Breeders need to educate themselves as to best practice in breeding systems, whether they use paddock or hand service from jacks. In either case the methods used should be conducted in a safe environment for handlers and all donkeys.
Buying and Selling
11. Members advertisements verbal or written shall be factual and transparent as possible. Members should ensure they explain the eligibility, registration and transfer requirements etc for stock they are buying.
12. Members should disclose to potential buyers all known information about donkeys offered for sale. This such as, Health, Vaccinations, Soundness to purpose, and registry eligibility of the animal and any future offspring.
13. For the protection of both buyer and seller, the society recommends members should commit all sales agreements to writing and provide copies of such agreements, bearing original signatures of both buyer and seller.
14. Seller should allow access if requested by buyers at buyers expense, a vet to ascertain soundness, check microchips and brands.
15. Sellers to be discriminating in the sale of donkeys. No member shall knowingly sell a donkey to a buyer who is unable to provide a suitable environment, proper nutrition and appropriate care.
16. For all registered/registrable donkeys it is expected that the DABSA member handle the registration and transfer of ownership.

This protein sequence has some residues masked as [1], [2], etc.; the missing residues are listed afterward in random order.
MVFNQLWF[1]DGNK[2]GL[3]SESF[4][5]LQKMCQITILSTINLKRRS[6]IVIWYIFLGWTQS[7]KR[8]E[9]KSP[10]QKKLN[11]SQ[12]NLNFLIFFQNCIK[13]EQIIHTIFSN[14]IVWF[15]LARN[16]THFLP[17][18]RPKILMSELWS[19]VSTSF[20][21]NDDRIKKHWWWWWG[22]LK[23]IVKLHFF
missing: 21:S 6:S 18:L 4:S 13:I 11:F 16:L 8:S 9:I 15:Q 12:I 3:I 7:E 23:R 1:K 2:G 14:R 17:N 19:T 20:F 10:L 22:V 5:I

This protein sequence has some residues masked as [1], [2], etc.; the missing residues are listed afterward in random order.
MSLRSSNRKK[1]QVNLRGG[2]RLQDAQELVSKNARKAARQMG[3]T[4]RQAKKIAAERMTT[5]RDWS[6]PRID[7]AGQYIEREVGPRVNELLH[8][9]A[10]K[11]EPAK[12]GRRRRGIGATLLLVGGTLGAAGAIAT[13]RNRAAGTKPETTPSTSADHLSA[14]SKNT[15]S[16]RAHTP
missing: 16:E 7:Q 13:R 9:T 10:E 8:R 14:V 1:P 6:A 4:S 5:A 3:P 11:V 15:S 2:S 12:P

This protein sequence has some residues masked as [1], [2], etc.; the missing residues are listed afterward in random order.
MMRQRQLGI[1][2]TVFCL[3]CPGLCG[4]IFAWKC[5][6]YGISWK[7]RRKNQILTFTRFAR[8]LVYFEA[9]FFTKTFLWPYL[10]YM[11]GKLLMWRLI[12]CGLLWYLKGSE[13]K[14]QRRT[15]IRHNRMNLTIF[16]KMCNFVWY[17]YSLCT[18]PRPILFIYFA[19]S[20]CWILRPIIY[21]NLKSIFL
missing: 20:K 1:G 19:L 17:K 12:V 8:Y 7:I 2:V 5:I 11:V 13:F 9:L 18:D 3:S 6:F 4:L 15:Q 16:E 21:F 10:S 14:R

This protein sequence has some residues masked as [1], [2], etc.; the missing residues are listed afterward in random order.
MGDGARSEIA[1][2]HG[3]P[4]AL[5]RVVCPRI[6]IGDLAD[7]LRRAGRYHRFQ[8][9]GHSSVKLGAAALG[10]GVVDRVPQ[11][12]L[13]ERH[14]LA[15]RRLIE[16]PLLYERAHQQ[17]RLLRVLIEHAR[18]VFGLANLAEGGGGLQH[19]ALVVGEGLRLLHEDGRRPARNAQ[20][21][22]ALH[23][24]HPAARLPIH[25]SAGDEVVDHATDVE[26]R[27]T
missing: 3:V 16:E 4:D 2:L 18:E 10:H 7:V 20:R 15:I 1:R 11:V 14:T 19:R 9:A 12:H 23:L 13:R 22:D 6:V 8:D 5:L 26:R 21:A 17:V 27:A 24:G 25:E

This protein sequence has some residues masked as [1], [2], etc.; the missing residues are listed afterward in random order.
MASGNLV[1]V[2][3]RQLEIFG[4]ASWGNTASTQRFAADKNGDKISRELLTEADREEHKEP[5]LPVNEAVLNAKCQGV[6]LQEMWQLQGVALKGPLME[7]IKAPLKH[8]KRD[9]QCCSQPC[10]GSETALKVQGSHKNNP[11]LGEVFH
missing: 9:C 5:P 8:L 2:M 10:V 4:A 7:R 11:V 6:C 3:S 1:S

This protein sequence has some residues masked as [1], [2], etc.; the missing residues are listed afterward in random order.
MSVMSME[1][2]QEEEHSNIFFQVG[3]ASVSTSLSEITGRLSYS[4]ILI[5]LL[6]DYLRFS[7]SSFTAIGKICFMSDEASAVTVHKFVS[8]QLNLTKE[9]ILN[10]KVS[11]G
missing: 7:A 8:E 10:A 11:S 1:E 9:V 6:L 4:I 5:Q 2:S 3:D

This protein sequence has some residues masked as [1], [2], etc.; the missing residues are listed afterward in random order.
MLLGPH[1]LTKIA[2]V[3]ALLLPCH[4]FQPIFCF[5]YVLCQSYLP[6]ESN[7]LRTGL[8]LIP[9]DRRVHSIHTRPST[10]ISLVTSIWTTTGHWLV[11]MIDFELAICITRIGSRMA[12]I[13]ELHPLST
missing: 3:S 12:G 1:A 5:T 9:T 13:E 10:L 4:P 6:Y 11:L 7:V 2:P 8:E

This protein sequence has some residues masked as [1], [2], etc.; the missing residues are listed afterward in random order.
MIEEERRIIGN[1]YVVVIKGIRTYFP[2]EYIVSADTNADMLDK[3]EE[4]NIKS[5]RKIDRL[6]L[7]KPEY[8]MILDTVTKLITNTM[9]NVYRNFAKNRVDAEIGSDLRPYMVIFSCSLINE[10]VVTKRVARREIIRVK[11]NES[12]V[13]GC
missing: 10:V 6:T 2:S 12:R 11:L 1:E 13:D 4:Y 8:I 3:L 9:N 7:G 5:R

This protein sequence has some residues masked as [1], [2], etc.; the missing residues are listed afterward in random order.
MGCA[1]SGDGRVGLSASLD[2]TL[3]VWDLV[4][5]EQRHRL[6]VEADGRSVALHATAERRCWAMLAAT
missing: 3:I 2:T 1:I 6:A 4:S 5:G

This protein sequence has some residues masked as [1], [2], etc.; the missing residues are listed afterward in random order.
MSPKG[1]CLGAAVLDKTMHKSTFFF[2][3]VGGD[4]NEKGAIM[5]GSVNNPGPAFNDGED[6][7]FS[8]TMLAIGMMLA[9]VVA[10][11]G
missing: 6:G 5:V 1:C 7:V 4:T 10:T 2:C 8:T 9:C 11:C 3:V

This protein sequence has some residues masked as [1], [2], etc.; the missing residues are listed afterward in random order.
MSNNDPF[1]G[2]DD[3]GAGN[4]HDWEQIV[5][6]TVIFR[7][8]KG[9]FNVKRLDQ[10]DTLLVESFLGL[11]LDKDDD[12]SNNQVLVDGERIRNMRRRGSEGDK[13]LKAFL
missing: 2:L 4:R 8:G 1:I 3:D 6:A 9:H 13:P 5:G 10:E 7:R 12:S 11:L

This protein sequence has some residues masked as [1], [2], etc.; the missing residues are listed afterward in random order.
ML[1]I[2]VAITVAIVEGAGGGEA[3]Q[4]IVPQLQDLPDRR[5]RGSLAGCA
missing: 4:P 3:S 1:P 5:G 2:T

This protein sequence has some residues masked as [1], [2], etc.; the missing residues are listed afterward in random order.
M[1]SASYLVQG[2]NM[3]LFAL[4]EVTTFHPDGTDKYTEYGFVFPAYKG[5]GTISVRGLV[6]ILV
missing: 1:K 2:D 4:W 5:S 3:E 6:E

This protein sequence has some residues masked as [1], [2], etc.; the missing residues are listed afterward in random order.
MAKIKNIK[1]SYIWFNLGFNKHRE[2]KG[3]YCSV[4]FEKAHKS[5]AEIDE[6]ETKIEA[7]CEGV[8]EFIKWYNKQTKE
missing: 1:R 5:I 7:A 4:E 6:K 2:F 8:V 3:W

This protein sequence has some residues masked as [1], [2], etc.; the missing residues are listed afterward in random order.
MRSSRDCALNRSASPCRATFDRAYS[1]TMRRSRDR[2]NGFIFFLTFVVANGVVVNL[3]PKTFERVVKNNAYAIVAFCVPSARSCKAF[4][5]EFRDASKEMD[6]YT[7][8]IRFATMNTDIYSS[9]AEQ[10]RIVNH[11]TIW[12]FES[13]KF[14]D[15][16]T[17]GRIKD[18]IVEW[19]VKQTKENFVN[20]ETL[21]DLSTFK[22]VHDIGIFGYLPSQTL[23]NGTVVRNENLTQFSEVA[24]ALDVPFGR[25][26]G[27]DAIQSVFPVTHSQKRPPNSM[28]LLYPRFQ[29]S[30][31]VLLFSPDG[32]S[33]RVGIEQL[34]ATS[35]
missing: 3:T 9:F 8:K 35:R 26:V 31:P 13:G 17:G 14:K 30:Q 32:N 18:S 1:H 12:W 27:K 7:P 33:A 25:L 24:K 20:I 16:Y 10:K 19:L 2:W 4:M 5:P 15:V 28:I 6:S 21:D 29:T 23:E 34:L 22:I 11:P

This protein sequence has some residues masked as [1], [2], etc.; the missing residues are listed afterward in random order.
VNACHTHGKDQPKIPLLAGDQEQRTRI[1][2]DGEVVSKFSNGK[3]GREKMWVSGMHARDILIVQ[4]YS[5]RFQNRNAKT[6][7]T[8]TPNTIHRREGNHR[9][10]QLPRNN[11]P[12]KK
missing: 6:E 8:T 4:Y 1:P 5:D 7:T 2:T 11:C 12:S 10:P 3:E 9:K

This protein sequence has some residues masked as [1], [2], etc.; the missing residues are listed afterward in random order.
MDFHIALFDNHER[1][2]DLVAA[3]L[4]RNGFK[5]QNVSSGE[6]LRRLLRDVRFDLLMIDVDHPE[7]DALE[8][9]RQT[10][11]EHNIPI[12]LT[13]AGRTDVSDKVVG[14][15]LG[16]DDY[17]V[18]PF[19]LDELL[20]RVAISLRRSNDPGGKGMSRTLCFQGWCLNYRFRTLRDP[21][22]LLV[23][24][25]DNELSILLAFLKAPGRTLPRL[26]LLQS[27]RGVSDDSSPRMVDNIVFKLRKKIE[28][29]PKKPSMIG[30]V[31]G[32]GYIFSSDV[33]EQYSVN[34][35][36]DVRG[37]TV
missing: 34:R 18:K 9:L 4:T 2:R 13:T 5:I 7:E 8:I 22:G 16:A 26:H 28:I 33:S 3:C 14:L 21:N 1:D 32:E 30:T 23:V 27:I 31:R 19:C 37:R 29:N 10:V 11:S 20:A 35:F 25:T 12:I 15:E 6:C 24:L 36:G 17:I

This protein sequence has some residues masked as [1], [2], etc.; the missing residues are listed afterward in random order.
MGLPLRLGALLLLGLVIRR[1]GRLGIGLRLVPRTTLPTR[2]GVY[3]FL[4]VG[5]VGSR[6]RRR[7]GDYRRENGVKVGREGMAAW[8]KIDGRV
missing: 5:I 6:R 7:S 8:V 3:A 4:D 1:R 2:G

The member shall supply buyers with a copy of any and all forms necessary for a registered donkey and the transfer of ownership properly completed and signed, plus a copy for their own records.
The seller should make sure the original certificate and signed transfer certificate is sent to the society registrar this will enable the registrar to transfer the donkey certificate updated to show the new owner when they become a member of DABSA
17. Members are asked to provide the Code of Ethics and Care Pamphlet etc to new buyers.
18. Sellers to explain the options and cost of suitable transport arrangements so buyers may arrange safe pick up and transport for their newly purchased donkey.
19. We advise buyers to be informed and are advised to take responsibility Checking for registration, unsoundness, eligibility etc.
20. Choose reputable breeders who know and love the breed.
21. Quality, conformation [ not as important to those who want a pet and performance and will not be breeding]
22. Good pedigree [ important to those who will be breeding]
23. Good disposition
24. Affectionate, trusting foal [ this comes from imprinting at birth and spending time with the foal]
25. Fair price reflecting of for example pedigree known animals, conformation, imported bloodlines etc.
26. Service after the sale [answers for questions which always arise after the donkey goes to a new home.
Showing and Public
Members will when dealing with the public in DABSA related activity always conduct themselves in a manner that imparts credit to our society.
Conduct of Owners and Exhibitors in public, in the show ring and on the show grounds should be exemplary at all times, and abide by such rules and directions as determined by either DABSA or the show society, stewards or judges.
Owners and Breeders should not publicly volunteer an opinion of another owner’s donkey or a transaction to which he/she is not a party.
If his/hers opinion is sought, and he/she sincerely feels qualified to answer, that opinion shall be given privately and with courtesy and integrity.
At all times showing should remain a friendly event, with a high expectation of good sportsmanship, and the main aim and desire to attain a good public image for our donkeys and society.
DABSA cannot deal with disputes between members that are contractual matters between the individuals involved.